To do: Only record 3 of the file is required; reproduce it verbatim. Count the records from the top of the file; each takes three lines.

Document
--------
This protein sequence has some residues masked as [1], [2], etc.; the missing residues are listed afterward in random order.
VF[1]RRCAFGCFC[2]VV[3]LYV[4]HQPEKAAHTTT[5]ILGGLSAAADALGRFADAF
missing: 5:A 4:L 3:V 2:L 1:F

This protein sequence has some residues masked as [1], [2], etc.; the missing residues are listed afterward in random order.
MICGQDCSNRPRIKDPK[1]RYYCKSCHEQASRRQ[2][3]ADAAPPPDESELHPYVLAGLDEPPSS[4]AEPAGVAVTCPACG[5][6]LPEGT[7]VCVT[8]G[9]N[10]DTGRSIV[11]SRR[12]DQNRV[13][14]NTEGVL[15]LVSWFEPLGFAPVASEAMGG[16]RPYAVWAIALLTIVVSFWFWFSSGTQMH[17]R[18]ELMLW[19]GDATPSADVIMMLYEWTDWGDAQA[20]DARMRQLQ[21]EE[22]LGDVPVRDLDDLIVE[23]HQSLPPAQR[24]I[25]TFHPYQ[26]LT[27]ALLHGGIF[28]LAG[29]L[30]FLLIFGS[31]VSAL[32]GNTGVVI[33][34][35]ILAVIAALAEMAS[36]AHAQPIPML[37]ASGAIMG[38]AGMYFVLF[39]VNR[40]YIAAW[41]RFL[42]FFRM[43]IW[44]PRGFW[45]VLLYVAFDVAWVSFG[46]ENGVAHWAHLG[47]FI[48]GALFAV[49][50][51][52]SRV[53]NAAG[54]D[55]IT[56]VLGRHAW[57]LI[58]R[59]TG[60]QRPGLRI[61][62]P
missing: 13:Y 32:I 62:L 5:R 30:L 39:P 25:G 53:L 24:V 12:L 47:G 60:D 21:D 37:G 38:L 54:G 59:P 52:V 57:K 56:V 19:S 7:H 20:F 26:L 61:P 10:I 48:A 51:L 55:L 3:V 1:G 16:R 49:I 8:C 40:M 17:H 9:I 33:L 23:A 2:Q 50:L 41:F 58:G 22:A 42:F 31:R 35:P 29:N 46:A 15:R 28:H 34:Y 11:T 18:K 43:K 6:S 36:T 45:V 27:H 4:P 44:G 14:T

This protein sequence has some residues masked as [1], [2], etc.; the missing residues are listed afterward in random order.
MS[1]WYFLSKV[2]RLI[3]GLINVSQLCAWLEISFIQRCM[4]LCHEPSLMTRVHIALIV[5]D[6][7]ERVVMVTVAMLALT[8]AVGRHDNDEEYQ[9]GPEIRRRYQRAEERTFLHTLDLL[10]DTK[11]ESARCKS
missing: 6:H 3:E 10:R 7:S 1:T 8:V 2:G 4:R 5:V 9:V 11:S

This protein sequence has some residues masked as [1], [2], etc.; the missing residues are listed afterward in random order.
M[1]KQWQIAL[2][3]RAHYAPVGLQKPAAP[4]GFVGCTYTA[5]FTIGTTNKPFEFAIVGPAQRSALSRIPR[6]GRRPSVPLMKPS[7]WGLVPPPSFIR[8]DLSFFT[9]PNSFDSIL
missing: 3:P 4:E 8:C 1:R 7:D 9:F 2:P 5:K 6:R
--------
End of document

This protein sequence has some residues masked as [1], [2], etc.; the missing residues are listed afterward in random order.
MS[1]WYFLSKV[2]RLI[3]GLINVSQLCAWLEISFIQRCM[4]LCHEPSLMTRVHIALIV[5]D[6][7]ERVVMVTVAMLALT[8]AVGRHDNDEEYQ[9]GPEIRRRYQRAEERTFLHTLDLL[10]DTK[11]ESARCKS
missing: 6:H 3:E 10:R 7:S 1:T 8:V 2:G 4:R 5:V 9:V 11:S